Brownwood TX hotels. Find accommodation / hotels in Brownwood Texas United States of America. Strange or scary tales, folklore, hauntings, monsters, legends, myths and ghosts of Texas. Wildlife, state and national forests and parks, attractions and/or sights of Texas. Alerts, anecdotes and tips for vacationers and business travellers.
We wish you an enjoyable stay at your chosen Brownwood Texas hotel. The famous and/or historic hotels of the world are major destinations in their own right. The Hotel Metropole in Hanoi, the Four Seasons Hotel in Hong Kong, the Mandarin Oriental Hotel in Hong Kong, the Queen Mary in Long Beach, the Hotel Baur au Lac in Zurich, the Beverly Hills Hotel in Los Angeles and the Four Seasons Hotel Macao Cotai Strip in Macau. are internationally renowned hotels.
Monsters, Scary Stories, Folklore, Myths, Legends and Ghosts in Texas
The spectral cowboys who, in the hours before dawn, walk in the courtyard of the Y.O. Ranch Hotel, Kerrville; the sounds of happy children heard in the Hamilton Hotel, Laredo, even when no children are near; the winged, humanoid monsters of Littlefield who allegedly lived in the basement of two elderly spinsters; the thirty-two benevolent ghosts of the historic Menger Hotel, close to the Alamo in San Antonio, including Theodore "Teddy" Roosevelt (who recruited Rough Riders in the Menger Bar), the phantom of rancher Richard King in his former suite (the King Room), chambermaid Sallie White who still meticulously performs her duties in Victorian attire, a bespectacled lady in a blue dress who knits quietly in the lobby, a man in a buckskin jacket and unseen kitchen helpers; the lady in white who carries a cat in the Marriott Plaza Hotel in San Antonio; the emerald-headed serpent, a great deity that inhabits a crystal cave in the Gulf of Mexico but which, according to Native Americans, may be seen from the coast, when it ventures to the surface with a great display of light; and the unexplained phenomena and spectres of the Hotel Lawrence, Dallas, including the ghost of a gambler, are among the true ghost stories, myths and legends of Texas.
The suicidal jumper who is said to still haunt his room at the Omni Austin Hotel; appearances of the spiny goat-sucker, the chupacabra; ghosts in all of the rooms (including one that still sometimes leaves tips for the maid) at Miss Molly's Hotel bed and breakfast, once a bordello, in Fort Worth; the three ghosts of the Hotel Galvez and Spa, Galveston, including one that leaves the scent of gardenias in a room; the Lake Worth monster, a creature appearing as part man, part goat and part fish; creepy and malevolent black eyed children (Black Eyed Kids or BEKs) in Abilene; and the alleged hauntings of the historic Excelsior House Hotel in Jefferson, including a light-fingered woman in black with a baby, a perfumed lady, a headless man and a boy who wakes people up to ask whether they want breakfast (it is even claimed that Steven Spielberg had a supernatural experience at the hotel, the guests of which have included Oscar Wilde and Ulysses S Grant, are other legendary tales of ghosts and haunted places in Texas.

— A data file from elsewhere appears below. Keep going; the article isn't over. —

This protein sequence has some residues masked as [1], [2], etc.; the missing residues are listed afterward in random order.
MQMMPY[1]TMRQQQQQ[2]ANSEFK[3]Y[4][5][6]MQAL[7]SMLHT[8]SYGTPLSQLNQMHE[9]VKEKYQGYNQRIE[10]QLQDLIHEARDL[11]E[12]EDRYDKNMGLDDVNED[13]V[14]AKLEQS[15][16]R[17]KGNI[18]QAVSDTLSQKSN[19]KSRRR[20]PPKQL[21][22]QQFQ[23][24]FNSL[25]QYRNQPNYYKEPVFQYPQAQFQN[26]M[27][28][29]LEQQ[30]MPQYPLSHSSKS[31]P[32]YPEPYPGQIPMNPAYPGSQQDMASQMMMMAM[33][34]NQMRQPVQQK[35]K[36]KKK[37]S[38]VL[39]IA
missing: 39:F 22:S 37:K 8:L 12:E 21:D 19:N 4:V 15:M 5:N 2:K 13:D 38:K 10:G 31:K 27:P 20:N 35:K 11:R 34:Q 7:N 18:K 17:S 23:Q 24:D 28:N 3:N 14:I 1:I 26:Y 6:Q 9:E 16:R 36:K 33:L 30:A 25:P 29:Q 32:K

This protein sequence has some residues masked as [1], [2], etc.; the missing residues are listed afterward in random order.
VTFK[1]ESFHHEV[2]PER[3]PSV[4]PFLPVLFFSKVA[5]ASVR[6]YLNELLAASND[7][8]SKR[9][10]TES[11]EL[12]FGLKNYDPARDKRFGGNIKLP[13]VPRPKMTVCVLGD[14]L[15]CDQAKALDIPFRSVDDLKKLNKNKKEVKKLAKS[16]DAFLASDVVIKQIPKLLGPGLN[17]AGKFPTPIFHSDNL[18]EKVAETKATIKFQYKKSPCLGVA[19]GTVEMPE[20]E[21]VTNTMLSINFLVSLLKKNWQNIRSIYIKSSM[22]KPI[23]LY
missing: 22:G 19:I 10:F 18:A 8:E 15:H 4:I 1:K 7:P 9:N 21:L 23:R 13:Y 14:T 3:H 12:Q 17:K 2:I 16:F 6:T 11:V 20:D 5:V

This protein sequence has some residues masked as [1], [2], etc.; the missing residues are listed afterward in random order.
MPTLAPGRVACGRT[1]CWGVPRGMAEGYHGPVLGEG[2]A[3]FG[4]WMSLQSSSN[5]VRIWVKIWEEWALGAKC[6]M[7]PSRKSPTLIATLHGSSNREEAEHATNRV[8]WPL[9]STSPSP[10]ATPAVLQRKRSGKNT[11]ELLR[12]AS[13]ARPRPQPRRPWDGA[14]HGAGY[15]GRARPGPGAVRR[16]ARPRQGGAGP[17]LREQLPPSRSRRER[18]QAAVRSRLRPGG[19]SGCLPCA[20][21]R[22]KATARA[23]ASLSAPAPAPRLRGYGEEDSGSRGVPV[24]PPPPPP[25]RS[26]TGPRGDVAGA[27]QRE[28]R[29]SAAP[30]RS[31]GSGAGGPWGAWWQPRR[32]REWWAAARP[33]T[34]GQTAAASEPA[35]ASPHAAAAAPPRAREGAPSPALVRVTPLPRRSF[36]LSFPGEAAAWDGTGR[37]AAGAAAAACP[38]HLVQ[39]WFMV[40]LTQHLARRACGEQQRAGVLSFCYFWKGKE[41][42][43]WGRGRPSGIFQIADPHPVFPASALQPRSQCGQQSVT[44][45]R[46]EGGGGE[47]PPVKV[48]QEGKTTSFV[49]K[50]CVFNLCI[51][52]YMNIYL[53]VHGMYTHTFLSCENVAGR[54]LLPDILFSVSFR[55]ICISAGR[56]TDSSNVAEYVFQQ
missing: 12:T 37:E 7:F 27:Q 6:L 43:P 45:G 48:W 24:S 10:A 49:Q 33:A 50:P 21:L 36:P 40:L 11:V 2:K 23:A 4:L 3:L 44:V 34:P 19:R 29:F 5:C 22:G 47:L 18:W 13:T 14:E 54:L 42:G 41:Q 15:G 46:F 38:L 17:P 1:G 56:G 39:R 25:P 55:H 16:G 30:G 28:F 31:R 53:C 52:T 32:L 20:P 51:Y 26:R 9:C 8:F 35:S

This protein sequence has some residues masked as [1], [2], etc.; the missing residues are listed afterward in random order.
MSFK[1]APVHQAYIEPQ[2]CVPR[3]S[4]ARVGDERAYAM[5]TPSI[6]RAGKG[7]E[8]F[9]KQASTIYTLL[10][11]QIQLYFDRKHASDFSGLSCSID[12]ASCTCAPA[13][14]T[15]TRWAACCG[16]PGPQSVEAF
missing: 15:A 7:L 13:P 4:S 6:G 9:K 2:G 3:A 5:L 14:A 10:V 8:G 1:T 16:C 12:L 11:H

The ghostly woman who walks the banks of the Rio Grande in Laredo, looking for the children that she pushed over a cliff into the river; supernatural entities at Victoria's Black Swan Inn in San Antonio; the Confederate soldier and the phantom boy nicknamed "Jimmy" who still roam Tremont House hotel in Galveston; the ghostly civil war soldiers of Patterson Road, Houston; the ghostly nun and the doppelgangers of staff who roam La Posada Hotel, on the site of a former convent, in Laredo; the phantom of a former cleaner in a brown uniform and the ghostly sounds of children playing in the Rio Grande Plaza Hotel, Laredo; and the spirits of Texas Tech University in Lubbock, such as the shade of Sarah Morgan (who was killed by a student) in the biology building, the ghost of a bearded and stetsoned professor in Holden Hall, the phantom of a student in the underground tunnels (still trying to sneak into the girls' dormitories) and "George", the harmless spectre of the old President's House, are more weird folklore associated with Texas.